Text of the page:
Safeway Converts U.S. Trucking Fleet to Biodiesel

PLEASANTON, California, January 21, 2008 (ENS) – Safeway Inc. announced Friday that it has converted its entire U.S. truck fleet to cleaner-burning biodiesel fuel.

The company will use B20, a blend of 20 percent biodiesel and 80 percent diesel, in its fleet of more than 1,000 trucks.

Biodiesel is made from renewable resources such as fats and vegetable oils. Blends of up to 20 percent can be used in any diesel engine with no need for modification.

“We commend Safeway for showing leadership in true corporate sustainability,” said Joe Jobe, CEO of the National Biodiesel Board. “The company is also reducing its dependence on foreign oil and helping to stimulate a domestic energy economy. We encourage other large retailers to follow this example.”

Safeway trucks will run on B-20
a blend of 20 percent vegetable
diesel and 80 percent petroleum
diesel. (Photo courtesy Safeway)

Safeway estimates the move will help reduce carbon dioxide emissions by 75 million pounds annually, the equivalent of taking nearly 7,500 passenger vehicles off the road each year.

“Safeway is proud to lead by example to help protect the environment,” said Safeway chief executive Steve Burd. “Using biodiesel to power our transportation fleet will prevent millions of pounds of carbon emissions from being released into the environment. Our biodiesel program is just one of many initiatives underway that will make a positive impact on the environment.”

Community leaders and politicians across the country helped Safeway to make its biodiesel announcement.

In Northern California, Lt. Governor John Garamendi joined Burd Friday for an unveiling of the company’s newest biodiesel fueled big rig at the company’s Dublin, California store. The store is one of the company’s green stores, and is powered by solar energy. The on-site Safeway fuel center is powered by wind energy.

“Safeway’s environmental leadership is a shining example of how businesses can adapt and become a major player in the fight against global warming,” said Lt. Governor Garamendi. Thinking green can no longer be a choice in the business world when looking toward the future. Smart businesses are looking over the horizon, and understand that the risks and opportunity associated with this critical issue must be part of their overall plan to grow and to be successful in the future.”

In Colorado Governor Bill Ritter and U.S. Senator Ken Salazar helped fuel the first biodiesel truck at a Safeway distribution center. Mayor Richard Daley joined executives from Safeway’s Dominick’s division for an event in Chicago.

In the excitement over Safeway’s switch to biodiesel, environmentalists say there are some disadvantages to using the fuel. Produced from agricultural crops such as soy and rapeseed, biodiesel involves additional land use, and environmental effects are inevitable. Switching to biodiesel on a large scale requires considerable use of farmland and natural forests may be felled to make way for crops that produce the vegetable oil used to make biodiesel.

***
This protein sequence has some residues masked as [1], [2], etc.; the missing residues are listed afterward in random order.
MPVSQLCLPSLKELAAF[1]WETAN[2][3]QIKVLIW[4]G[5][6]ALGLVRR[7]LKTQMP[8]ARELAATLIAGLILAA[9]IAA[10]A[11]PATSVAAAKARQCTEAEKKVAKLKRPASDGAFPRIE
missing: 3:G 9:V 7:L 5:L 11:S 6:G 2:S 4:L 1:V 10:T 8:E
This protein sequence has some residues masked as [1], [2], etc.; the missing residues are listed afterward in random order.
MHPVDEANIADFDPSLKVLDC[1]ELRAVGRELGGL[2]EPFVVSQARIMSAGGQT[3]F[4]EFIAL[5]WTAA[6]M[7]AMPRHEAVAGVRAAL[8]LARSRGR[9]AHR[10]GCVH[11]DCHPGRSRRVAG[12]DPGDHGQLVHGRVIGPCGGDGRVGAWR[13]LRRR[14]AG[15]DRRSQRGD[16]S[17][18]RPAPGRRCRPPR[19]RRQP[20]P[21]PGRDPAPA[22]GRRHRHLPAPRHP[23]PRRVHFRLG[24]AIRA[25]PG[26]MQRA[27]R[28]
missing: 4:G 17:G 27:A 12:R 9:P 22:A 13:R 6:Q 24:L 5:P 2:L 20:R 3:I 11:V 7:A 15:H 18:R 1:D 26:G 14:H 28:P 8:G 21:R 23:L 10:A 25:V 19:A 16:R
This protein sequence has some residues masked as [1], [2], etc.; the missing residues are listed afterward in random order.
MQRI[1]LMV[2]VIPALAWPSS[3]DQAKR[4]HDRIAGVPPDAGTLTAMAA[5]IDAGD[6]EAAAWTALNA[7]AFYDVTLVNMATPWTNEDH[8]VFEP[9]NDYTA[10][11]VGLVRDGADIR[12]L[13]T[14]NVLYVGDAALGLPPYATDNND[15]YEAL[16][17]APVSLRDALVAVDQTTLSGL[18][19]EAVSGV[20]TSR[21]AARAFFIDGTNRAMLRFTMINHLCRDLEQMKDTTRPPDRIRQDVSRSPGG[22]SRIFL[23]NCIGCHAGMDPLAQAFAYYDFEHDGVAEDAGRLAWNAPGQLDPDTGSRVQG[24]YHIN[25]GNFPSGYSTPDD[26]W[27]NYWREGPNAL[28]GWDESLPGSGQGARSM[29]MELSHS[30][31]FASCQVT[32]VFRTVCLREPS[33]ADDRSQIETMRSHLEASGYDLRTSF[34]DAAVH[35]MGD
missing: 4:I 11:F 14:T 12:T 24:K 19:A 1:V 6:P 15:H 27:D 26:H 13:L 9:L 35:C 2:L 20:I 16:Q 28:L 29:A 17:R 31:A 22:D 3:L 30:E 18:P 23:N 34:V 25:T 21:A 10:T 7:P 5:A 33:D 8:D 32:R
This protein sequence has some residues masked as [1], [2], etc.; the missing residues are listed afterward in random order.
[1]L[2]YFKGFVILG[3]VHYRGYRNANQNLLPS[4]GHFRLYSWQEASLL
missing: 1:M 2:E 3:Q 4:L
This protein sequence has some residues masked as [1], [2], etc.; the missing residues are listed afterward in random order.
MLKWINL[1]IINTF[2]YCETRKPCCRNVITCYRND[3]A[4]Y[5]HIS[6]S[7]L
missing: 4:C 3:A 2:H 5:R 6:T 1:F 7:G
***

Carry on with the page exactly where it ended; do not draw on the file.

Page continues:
If other large companies switch to biodiesel worldwide, the impact on global food supply could be a major concern. Wildlife may be displaced as habitats are destroyed.

Pure biodiesel does not flow well at low temperatures, which can cause problems for customers with outdoor storage tanks in colder climates. A related disadvantage is that biodiesel, because of its nature, cannot be transported in pipelines but must be transported by truck or rail, which increases the cost.

The biodiesel program is part of Safeway’s greenhouse gas reduction initiative and the company’s overall effort to manage its carbon footprint, address climate change and reduce air pollution.

The company has been recognized for using solar power, alternative fuels and construction strategies in conjunction with education to reduce carbon emissions.

In 2006 Safeway joined the Chicago Climate Exchange, a voluntary, legally binding greenhouse gas emissions reduction, registry and trading program. In addition, the company is participating in the U.S. Environmental Protection Agency’s SmartWay Transportation Partnership.

Safeway is one of the largest retail purchasers of renewable wind energy in the U.S, purchasing 87,000 megawatts annually, enough to power its 300 fuel stations and over 50 stores.

The company has installed new energy-efficient refrigeration technology and freezer systems and uses LED lighting in some stores to reduce electricity usage.

Safeway operates an extensive recycling program in which nearly 500,000 tons of materials are recycled each year, including cardboard, plastics and compostable materials. This is the equivalent of filling six football fields stacked 35 feet high. The company offers reusable canvas bags to customers and has plastic bag recycling programs at many stores.

“Safeway cares about the environment and this investment in utilizing cleaner-burning technologies to operate our trucking fleet reflects our strong commitment to protecting the environment,” said Senior Vice President for Energy Operations Joe Pettus. “Our customers care about these types of sustainability issues, and we are proud to be a leader in environmental best practices.”

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